If you can pay for a virtual assistant, you can hire someone from the Philippines to source products on your behalf while you work on your main gig or job.
Dropshipping from real wholesale suppliers or manufacturers is allowed in Amazon but opening a retailer account to dropship with most brands can be challenging to new sellers like us.
What the drop shipping gurus of the world suggest is to drop ship products from other retail stores. I was attracted to this business idea because you don’t have to buy products upfront to make money with Amazon and eBay, so I focused on only doing dropshipping!
The result was a disaster. I have lost a lot of money trying to build a dropshipping empire from scratch.
The problem with dropshipping physical products on online marketplaces like Amazon and eBay is that you don’t have control over the sales platform and your inventory.
I’ve ran into situations where a buyer ordered the item then my inventory tracking software messes up. This means that the item ordered is no longer in stock with the website that I’m going to buy it from. I end up fulfilling products at a loss since Amazon or eBay will not look kindly on you if you cancel the ordered products.
Dropshipping is actually easier with Amazon but since they’re pretty strict with shipping times, I decided to focus all my efforts on building my eBay dropshipping store instead. This meant that I have to list a lot of inventory on my eBay store. Unlike Amazon, your eBay listing fees increase with the number of listings you have live.
I ended up paying as much as $500+ on eBay listing fees with meager sales because I was told that eBay dropshipping is a numbers game. If I were to dropship again, I’ll do it with either a Shopify or a woo-commerce store that I own and control because I lost more money doing eBay arbitrage than actually Amazon FBA.
Dropshipping power tip: Don’t dropship on eBay and Amazon if you’re sourcing from other retailers. It’s just simply a bad idea!
One of the best yet not so easy ways of starting a solid Amazon business is wholesale. With a wholesale Amazon business, you technically buy your inventory from your wholesale partners.
It’s not so easy but doable way of building a real Amazon business without actually coming up with your own brand. Mind you, building a brand takes more effort than what the Amazon gurus of the world would make you believe.
Starting an Amazon business means that you’re actually a retailer, and as a retailer, instead of just scouring retail stores around your neighborhood or other online stores, it’s in your best interest to actually build and develop wholesale relationships with real suppliers. Did I tell you that it isn’t that easy?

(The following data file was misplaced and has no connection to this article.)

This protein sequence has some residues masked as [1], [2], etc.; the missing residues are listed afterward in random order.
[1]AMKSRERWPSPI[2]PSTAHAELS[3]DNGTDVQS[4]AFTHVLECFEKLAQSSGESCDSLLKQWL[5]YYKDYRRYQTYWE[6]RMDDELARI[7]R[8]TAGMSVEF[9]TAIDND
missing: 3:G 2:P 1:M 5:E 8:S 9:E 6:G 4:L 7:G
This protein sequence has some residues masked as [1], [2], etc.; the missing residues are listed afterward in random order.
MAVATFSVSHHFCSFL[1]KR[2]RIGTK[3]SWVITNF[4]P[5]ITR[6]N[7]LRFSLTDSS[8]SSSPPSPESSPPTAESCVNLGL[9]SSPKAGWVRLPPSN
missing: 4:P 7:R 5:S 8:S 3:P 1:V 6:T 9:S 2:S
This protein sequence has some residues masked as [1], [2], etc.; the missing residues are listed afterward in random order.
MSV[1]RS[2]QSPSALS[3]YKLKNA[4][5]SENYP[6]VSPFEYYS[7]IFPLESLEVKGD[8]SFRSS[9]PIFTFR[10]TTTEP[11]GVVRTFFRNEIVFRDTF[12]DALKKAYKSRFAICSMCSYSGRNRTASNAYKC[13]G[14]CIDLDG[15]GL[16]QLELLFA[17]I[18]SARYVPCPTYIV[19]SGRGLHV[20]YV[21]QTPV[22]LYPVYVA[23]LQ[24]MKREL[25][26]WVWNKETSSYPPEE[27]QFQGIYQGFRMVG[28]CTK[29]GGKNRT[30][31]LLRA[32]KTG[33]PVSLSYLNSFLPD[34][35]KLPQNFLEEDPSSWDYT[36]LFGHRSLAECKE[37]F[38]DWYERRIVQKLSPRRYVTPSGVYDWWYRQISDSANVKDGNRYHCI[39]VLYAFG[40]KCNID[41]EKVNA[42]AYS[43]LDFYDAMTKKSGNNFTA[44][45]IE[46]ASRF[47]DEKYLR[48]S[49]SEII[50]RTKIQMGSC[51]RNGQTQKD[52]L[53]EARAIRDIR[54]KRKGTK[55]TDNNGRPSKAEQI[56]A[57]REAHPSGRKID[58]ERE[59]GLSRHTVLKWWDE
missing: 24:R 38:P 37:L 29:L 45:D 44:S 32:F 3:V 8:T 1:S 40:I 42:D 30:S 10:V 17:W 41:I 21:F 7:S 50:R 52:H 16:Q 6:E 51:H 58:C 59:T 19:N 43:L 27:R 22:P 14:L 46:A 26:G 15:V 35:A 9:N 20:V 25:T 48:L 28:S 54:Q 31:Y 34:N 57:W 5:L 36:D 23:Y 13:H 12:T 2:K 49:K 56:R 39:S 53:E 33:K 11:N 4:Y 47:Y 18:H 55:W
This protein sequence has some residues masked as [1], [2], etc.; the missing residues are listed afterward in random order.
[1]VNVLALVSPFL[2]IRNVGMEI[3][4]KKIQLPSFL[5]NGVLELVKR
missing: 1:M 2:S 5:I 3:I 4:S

Out of the hundreds of distributors, manufacturers, and wholesalers you’re going to approach, only a few will allow you to sell their products on Amazon for a bunch of many reasons that I care to know about.
I have trained my wife’s cousin to help me source products and contact manufacturers and wholesalers and it can get frustrating at times, my VA (wife’s cousin) gets frustrated because almost all manufacturers and wholesalers will decline us. Some already have exclusive relationships with other Amazon sellers, some sell directly on Amazon, and some have too many Amazon sellers.
Getting an approved wholesale relationship with a distributor or manufacturer is a numbers game. So it does take time to get up and running.
I find that combining online arbitrage and wholesale sourcing strategies to be more attractive. Online arbitrage would allow you to purchase the inventory right away, while wholesale will allow you to build a more solid and long-term Amazon retail business.
What Products to Sell on Amazon
One of the many questions people looking to build an Amazon business is what products to sell. Amazon selling is a technical business but the great thing about it is you already know that your inventory will sell even before you purchase them, that of course if you take the time to learn the trade before embarking on it.
In the US, products with less than 15,000 best seller rank are usually fast-moving, the lower the rank the better. I’ve made mistakes where I bought books in the 600,000 ranks and it took at least six months for the product to move.
What I’m after about Amazon is “scale”, even if you’re only making $2 or $3 net profit on every item but it sells between 300 – 600 a month. You can easily build a nice side hustle income in your spare time.
Tools to Get You Started
There are a lot of software tools that you can use to start an Amazon business. If you don’t have the capital to pay for these tools, you can always start by manually sourcing for products but be aware that it can take so much of your time to find one product that sells. The most excruciating part of starting an Amazon business is product research and the biggest mistake most new Amazon sellers make is not taking the time to thoroughly research products to sell.
Considering the fact that Amazon isn’t your own eCommerce store, there are other merchants who may already be selling the products you intend to sell or who may go in and out on the same listing; which means, there would be competition. So taking the time to do product research and being patient about it is the best thing you can do for your business.
Egrow is the most affordable Amazon product sourcing tool I’ve found that actually works. It’s similar to Jungle Scout at probable 1/4 the cost. Its main function is to help you find fast-moving items to sell on Amazon.
Of course, there are other more popular Amazon product research tools that you may have heard a lot from such as AmzScout, Helium, and Tactical Arbitrage but as a beginner, paying an average monthly subscription of $100 plus a month while you’re trying to figure out a business will put a lot of dent in your capital and may even put you out of business before you know it.
And unlike most of the more popular product research tools, Egrow has a free subscription tier that doesn’t expire, it lets you run 5 product searches per day which isn’t a lot but it allows you to see how the software actually works and see if it’s something you’ll benefit from before even paying a dime.
Their paid subscriptions aren’t bad either, and as a new Amazon merchant, a standard subscription which is priced at around $20 USD a month, will be sufficient in helping you find fast-moving, profitable products to wholesale.